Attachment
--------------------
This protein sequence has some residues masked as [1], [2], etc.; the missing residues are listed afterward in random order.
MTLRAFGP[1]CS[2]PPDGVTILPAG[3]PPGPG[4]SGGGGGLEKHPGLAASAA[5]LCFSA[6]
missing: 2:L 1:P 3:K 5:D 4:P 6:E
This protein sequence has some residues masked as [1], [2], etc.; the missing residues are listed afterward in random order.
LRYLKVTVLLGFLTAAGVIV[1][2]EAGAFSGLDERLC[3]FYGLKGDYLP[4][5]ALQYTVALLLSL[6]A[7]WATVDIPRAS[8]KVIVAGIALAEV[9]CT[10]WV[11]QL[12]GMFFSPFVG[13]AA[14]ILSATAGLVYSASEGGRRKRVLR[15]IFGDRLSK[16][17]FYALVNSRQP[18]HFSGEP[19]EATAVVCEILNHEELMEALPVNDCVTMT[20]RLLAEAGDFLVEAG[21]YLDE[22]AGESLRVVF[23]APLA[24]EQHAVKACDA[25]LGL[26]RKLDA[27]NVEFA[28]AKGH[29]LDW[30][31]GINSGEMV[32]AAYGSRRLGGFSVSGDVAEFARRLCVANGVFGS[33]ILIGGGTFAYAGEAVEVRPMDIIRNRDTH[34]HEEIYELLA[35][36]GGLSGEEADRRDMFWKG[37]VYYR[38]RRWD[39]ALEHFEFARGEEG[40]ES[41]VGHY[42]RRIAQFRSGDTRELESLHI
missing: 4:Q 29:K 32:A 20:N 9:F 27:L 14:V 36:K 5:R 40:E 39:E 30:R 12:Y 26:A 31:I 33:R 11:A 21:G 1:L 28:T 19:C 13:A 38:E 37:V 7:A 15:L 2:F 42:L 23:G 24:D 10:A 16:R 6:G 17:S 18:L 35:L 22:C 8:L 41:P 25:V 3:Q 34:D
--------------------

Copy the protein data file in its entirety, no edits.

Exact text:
This protein sequence has some residues masked as [1], [2], etc.; the missing residues are listed afterward in random order.
MTLRAFGP[1]CS[2]PPDGVTILPAG[3]PPGPG[4]SGGGGGLEKHPGLAASAA[5]LCFSA[6]
missing: 2:L 1:P 3:K 5:D 4:P 6:E
This protein sequence has some residues masked as [1], [2], etc.; the missing residues are listed afterward in random order.
LRYLKVTVLLGFLTAAGVIV[1][2]EAGAFSGLDERLC[3]FYGLKGDYLP[4][5]ALQYTVALLLSL[6]A[7]WATVDIPRAS[8]KVIVAGIALAEV[9]CT[10]WV[11]QL[12]GMFFSPFVG[13]AA[14]ILSATAGLVYSASEGGRRKRVLR[15]IFGDRLSK[16][17]FYALVNSRQP[18]HFSGEP[19]EATAVVCEILNHEELMEALPVNDCVTMT[20]RLLAEAGDFLVEAG[21]YLDE[22]AGESLRVVF[23]APLA[24]EQHAVKACDA[25]LGL[26]RKLDA[27]NVEFA[28]AKGH[29]LDW[30][31]GINSGEMV[32]AAYGSRRLGGFSVSGDVAEFARRLCVANGVFGS[33]ILIGGGTFAYAGEAVEVRPMDIIRNRDTH[34]HEEIYELLA[35][36]GGLSGEEADRRDMFWKG[37]VYYR[38]RRWD[39]ALEHFEFARGEEG[40]ES[41]VGHY[42]RRIAQFRSGDTRELESLHI
missing: 4:Q 29:K 32:A 20:N 9:F 27:L 14:V 36:K 5:R 40:E 39:E 30:R 12:Y 26:A 31:I 33:R 11:A 21:G 1:L 28:T 19:C 13:A 38:E 37:V 7:A 15:L 2:F 42:L 23:G 24:D 10:A 16:R 6:G 17:S 18:L 35:L 22:C 8:L 41:P 25:V 3:Q 34:D